Gov. Ned Lamont is taking a victory lap for what he called the financial turnaround that Connecticut has experienced this year, citing actions by the major credit rating agencies and maintaining that the state is moving in the right direction.
“I was elected on the commitment that I would be hyper-focused on righting our fiscal ship, and in doing so changing the narrative about this great state,” Lamont said at the Dec. 18 State Bond Commission meeting. “Despite being faced with a $3.7 billion deficit, we brought stability to the state’s finances without raising tax rates or cutting municipal aid and educational funding.
“Equally important was curtailing the state’s borrowing and restructuring the state’s economic development strategy to incentivize growth without jeopardizing taxpayers’ dollars,” he added.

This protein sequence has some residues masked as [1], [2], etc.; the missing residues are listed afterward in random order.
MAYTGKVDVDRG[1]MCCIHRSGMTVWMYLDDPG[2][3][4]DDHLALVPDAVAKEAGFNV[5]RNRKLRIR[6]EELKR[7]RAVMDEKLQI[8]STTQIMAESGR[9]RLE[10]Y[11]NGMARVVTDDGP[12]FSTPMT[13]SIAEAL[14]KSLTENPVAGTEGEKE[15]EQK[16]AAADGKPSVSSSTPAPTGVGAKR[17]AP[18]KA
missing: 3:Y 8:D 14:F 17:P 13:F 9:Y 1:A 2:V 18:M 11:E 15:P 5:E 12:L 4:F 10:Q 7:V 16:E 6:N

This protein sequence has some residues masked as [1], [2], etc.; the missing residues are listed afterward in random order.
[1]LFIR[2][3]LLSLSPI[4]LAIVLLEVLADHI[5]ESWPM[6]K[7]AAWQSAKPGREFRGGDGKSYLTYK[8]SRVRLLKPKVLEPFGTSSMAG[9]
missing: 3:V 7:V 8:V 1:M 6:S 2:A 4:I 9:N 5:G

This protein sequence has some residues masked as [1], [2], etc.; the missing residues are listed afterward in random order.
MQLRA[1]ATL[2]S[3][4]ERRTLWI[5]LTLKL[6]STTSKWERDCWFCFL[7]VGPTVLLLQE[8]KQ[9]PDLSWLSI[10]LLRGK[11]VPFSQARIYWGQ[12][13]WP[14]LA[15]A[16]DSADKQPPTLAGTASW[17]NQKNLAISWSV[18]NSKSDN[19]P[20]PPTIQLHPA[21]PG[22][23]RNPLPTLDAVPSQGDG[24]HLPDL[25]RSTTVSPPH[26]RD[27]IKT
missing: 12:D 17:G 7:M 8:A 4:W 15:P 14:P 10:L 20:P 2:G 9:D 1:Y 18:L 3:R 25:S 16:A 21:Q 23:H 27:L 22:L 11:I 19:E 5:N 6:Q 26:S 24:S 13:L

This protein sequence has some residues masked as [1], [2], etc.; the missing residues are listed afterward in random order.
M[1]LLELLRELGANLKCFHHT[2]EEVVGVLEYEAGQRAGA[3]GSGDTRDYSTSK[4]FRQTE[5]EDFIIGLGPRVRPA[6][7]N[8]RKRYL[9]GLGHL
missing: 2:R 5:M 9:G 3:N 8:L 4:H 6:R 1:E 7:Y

As proof of the latter, he noted that in March, Standard & Poor’s improved the state’s credit rating outlook from “stable” to “positive” – the first positive outlook or rating improvement for Connecticut by a rating agency in 18 years; and that in July, the state’s General Obligation (GO) refunding bonds were assigned an “A+” rating by Fitch and an “A1” rating by Moody’s.
Lamont also pointed out that on Dec. 17, the National Association of State Budget Officers’ Fiscal Survey of the States found that Connecticut’s budget growth is below the national average and the state’s rainy day fund is almost twice the national average.
“As hard as this year has been,” the governor said, “(our) work is showing results, and Wall Street is taking notice.”